This program however runs into some legal problems in Karnataka. So, it is good to check if it is really legal and then pursue this option.
These are some of the options for students to consider after completing Xth grade in India. Most of us parents have to do a lot of homework to see what works for best for us. Sometimes, we are attached to the school and sometimes to our friends circle -so, as parents I would suggest to:
Hope these tips help you make the decision for you and your child!
Update as on 7th Oct 2019:
Last but not least, my son did ICSE till Xth grade and moved to CBSE for 11th and 12th grade. He did go for IIT coaching in 11th and 12th grade and is now enrolled in a top IIT! 🙂 I would say the ICSE/CBSE path paired with IIT coaching worked very well for us!! 🙂 (though hectic)
Good luck pursuing the educational dreams for you and your child!
Reading Time: 2 minutesI am sure most of us are guilty of this in today’s world. And rightly so…I know, I definitely am!! 🙂 Even as there different parenting styles and unique children, there are some parenting feelings that come by intuition. One of that may be “helicopter parenting”!! 🙂
What is ‘helicopter parenting’?
We see so many atrocities committed all around us and more heinous crimes against children. This automatically makes us more protective of our children. We shield them more and more and we “hover” over every move of theirs which leads us to the term “helicopter parenting”. So, “helicopter” parenting is hovering over the kids too much and monitoring their activities and lives most of the time. This over protection is so much that sometimes they are not able to take many decisions on their own.
The problem partly arises, because they may grow but in our eyes, they are still the same “small child”! 🙂 and we worry wherever they go. We may never have been brought up that way but in today’s world, “worry” comes with parenting. We cannot allow them to freely walk outside, cannot allow them to cross the road on their own(even if they are 15 years old!! :)), cannot allow them to travel by city buses, cannot allow them to do any house work and on and on. We smother them and shield and it sometimes continues all through their lives!! Parents remain as parents – “the all knowing ones!! :))” and children remain “children” – the “all unknowing ones”!! 🙂 (This continues even if you are 30 year old child and 60 year old parent!! ;))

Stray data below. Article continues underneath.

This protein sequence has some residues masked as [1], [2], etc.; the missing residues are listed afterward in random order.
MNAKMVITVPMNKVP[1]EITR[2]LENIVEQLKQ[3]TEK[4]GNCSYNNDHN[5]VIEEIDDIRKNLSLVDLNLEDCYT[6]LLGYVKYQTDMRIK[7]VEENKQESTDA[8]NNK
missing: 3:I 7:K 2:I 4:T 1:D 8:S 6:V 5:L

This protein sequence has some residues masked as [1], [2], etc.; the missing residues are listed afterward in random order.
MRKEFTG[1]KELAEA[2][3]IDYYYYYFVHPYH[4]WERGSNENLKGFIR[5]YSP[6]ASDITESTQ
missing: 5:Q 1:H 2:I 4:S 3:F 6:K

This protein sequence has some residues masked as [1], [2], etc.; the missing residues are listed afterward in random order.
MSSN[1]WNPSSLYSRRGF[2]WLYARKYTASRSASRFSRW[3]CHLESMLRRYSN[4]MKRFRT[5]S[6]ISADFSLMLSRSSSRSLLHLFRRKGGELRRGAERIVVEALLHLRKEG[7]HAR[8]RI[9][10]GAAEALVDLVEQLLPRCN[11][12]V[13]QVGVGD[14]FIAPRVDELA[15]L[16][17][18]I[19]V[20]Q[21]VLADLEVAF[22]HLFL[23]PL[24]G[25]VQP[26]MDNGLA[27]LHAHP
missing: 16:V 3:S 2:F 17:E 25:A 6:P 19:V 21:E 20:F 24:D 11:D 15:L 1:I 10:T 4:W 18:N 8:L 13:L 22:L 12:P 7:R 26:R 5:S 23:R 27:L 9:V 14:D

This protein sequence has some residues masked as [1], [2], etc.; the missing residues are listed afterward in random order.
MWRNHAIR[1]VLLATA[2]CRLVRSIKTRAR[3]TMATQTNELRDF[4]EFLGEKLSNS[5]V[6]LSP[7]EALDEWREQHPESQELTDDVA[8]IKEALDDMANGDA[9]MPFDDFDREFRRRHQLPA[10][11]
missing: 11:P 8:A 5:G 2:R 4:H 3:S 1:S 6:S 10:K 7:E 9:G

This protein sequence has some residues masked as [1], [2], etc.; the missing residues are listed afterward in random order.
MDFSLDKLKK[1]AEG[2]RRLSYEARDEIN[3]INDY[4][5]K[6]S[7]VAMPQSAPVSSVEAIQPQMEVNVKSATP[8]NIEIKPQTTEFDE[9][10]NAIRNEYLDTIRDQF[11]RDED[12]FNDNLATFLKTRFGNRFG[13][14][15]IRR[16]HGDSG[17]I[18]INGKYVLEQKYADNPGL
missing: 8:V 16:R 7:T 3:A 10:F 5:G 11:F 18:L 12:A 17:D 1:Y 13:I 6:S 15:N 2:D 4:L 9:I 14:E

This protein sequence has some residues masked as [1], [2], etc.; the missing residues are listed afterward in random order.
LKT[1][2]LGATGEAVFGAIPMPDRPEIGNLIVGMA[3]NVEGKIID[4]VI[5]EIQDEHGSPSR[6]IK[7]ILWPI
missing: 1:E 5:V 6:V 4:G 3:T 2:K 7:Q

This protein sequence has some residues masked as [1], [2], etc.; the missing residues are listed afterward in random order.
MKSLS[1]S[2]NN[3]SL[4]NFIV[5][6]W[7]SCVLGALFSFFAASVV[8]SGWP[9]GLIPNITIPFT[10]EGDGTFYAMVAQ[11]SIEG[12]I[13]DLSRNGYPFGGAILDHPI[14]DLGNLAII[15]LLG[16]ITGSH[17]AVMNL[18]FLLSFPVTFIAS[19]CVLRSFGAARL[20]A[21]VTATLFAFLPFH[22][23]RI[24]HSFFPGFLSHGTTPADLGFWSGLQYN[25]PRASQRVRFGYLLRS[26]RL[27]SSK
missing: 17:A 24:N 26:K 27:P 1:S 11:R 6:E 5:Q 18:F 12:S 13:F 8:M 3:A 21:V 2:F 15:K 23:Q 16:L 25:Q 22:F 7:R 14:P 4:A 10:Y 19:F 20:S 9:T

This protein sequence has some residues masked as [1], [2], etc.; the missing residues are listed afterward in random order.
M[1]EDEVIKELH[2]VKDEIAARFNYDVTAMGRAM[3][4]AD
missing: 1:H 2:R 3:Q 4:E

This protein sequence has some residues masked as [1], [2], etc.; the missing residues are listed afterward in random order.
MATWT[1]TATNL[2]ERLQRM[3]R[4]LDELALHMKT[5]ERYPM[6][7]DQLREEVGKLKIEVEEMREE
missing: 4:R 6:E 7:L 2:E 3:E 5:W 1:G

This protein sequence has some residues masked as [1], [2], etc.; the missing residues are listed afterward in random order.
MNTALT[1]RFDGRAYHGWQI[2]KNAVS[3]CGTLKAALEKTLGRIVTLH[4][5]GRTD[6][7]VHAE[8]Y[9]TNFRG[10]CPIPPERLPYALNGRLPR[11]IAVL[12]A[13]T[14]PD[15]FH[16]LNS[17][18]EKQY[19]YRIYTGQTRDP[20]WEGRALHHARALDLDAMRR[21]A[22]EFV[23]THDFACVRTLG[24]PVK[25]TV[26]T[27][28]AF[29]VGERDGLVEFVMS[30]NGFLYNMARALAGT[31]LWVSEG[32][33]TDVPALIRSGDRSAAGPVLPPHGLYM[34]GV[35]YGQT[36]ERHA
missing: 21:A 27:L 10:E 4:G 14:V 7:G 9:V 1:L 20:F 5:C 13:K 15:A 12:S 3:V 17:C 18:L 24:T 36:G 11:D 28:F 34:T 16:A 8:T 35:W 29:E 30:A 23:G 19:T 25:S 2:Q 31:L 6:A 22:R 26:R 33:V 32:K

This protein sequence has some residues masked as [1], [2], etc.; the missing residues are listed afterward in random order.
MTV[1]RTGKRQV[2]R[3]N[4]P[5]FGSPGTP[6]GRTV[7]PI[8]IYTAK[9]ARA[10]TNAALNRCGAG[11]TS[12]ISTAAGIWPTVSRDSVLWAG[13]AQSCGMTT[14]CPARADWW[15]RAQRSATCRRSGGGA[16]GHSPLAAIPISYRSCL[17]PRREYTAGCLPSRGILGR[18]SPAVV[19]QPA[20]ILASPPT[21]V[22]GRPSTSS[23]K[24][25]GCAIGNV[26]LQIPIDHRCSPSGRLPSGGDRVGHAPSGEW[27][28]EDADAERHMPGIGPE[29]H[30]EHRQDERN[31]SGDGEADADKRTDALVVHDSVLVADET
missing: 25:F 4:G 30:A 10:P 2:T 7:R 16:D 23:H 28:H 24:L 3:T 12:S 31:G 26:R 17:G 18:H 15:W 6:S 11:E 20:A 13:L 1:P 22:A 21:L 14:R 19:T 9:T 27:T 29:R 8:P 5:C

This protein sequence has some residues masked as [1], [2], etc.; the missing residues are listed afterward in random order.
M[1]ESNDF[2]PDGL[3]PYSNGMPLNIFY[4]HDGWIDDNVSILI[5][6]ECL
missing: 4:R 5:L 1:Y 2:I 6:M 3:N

Is it wrong?
I am sure there is no perfect right or prefect wrong in parenting. What might work for one might not work for another. However, I don’t think there is anything wrong with “helicopter parenting” at a young age when the child does not know right from wrong. But after they grow, too much of hovering might impede a child’s ability to be independent(all said and done, after a while they will be independent – just the path will be harder)
How do we solve this?
As I ponder “unhelicoptering” I have started to let them take decisions on their own and encouraging them to be free outside(at least one of my kids is eligible for that) It is a fine line to teach them to be independent as well not neglect them entirely either. I am still learning the ropes of dealing with “unhelicoptering”… Wish me luck!! 🙂